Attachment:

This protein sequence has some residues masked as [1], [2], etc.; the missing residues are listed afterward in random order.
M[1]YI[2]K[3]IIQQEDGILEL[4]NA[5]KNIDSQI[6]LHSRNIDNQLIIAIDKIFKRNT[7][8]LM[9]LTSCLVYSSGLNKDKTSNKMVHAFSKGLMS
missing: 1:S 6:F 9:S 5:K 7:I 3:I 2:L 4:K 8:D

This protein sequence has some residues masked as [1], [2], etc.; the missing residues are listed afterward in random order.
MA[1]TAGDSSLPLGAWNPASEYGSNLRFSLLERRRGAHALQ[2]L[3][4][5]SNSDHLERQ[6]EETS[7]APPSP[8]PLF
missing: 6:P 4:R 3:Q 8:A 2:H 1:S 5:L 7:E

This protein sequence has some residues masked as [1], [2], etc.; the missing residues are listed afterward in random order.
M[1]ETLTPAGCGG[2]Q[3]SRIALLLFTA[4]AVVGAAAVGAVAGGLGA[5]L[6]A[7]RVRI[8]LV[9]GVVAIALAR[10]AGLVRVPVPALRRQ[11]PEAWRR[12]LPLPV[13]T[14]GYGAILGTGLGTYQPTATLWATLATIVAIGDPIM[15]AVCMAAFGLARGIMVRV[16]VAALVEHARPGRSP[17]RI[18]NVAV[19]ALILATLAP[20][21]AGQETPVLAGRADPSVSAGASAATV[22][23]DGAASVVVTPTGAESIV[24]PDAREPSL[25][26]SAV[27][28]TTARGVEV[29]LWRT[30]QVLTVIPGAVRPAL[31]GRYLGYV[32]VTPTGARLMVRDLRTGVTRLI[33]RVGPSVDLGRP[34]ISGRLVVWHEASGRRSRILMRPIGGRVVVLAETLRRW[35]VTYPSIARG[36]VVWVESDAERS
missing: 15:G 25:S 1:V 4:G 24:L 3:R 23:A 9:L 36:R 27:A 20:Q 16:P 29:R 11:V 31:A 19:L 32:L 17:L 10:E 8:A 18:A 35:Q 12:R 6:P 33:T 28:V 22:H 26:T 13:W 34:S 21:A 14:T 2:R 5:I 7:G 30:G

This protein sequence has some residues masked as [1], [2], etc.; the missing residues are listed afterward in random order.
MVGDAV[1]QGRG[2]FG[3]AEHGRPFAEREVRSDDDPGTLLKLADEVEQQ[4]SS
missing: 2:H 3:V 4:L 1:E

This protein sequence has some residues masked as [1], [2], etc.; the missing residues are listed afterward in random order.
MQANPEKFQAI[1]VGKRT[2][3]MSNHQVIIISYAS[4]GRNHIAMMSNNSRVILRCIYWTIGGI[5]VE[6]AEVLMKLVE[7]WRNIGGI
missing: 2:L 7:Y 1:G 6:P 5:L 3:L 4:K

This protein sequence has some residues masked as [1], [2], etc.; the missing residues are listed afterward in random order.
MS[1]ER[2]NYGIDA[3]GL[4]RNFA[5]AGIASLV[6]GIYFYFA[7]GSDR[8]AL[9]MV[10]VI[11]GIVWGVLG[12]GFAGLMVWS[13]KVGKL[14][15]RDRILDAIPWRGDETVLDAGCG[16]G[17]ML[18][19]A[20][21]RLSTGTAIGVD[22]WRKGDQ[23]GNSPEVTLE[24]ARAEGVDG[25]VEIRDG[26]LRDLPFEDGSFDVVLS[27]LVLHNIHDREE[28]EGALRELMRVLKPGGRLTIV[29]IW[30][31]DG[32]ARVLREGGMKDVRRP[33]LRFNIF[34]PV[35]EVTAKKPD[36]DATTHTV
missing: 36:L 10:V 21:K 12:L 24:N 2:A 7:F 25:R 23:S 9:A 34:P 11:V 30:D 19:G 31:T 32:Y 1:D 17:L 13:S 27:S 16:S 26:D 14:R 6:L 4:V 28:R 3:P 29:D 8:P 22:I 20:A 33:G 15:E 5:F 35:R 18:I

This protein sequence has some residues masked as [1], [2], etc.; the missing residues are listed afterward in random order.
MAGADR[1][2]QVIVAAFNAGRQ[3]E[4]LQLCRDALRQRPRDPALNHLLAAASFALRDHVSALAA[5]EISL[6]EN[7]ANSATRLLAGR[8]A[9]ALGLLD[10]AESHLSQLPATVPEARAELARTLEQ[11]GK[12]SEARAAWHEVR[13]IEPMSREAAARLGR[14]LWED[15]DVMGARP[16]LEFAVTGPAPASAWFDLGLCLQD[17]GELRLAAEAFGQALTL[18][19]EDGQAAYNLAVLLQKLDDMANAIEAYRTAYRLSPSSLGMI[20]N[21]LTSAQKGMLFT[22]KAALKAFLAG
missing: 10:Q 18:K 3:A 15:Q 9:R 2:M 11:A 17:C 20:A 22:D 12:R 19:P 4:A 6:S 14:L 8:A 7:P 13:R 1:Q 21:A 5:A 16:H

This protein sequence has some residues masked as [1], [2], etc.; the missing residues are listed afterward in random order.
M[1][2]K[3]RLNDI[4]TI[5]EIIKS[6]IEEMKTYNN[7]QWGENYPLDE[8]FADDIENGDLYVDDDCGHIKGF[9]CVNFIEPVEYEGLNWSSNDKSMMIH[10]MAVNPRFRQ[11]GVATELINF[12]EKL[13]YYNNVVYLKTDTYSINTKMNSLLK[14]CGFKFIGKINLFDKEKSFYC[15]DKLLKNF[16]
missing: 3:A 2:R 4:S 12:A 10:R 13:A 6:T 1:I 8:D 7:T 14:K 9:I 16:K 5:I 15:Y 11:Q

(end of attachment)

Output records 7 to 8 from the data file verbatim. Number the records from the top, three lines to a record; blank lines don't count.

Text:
This protein sequence has some residues masked as [1], [2], etc.; the missing residues are listed afterward in random order.
MAGADR[1][2]QVIVAAFNAGRQ[3]E[4]LQLCRDALRQRPRDPALNHLLAAASFALRDHVSALAA[5]EISL[6]EN[7]ANSATRLLAGR[8]A[9]ALGLLD[10]AESHLSQLPATVPEARAELARTLEQ[11]GK[12]SEARAAWHEVR[13]IEPMSREAAARLGR[14]LWED[15]DVMGARP[16]LEFAVTGPAPASAWFDLGLCLQD[17]GELRLAAEAFGQALTL[18][19]EDGQAAYNLAVLLQKLDDMANAIEAYRTAYRLSPSSLGMI[20]N[21]LTSAQKGMLFT[22]KAALKAFLAG
missing: 10:Q 18:K 3:A 15:Q 9:R 2:M 11:A 17:C 20:A 22:D 12:R 19:P 4:A 6:S 14:L 8:A 7:P 13:R 1:Q 21:A 5:A 16:H

This protein sequence has some residues masked as [1], [2], etc.; the missing residues are listed afterward in random order.
M[1][2]K[3]RLNDI[4]TI[5]EIIKS[6]IEEMKTYNN[7]QWGENYPLDE[8]FADDIENGDLYVDDDCGHIKGF[9]CVNFIEPVEYEGLNWSSNDKSMMIH[10]MAVNPRFRQ[11]GVATELINF[12]EKL[13]YYNNVVYLKTDTYSINTKMNSLLK[14]CGFKFIGKINLFDKEKSFYC[15]DKLLKNF[16]
missing: 3:A 2:R 4:S 12:A 10:R 13:A 6:T 1:I 8:D 7:T 14:K 9:I 16:K 5:I 15:Y 11:Q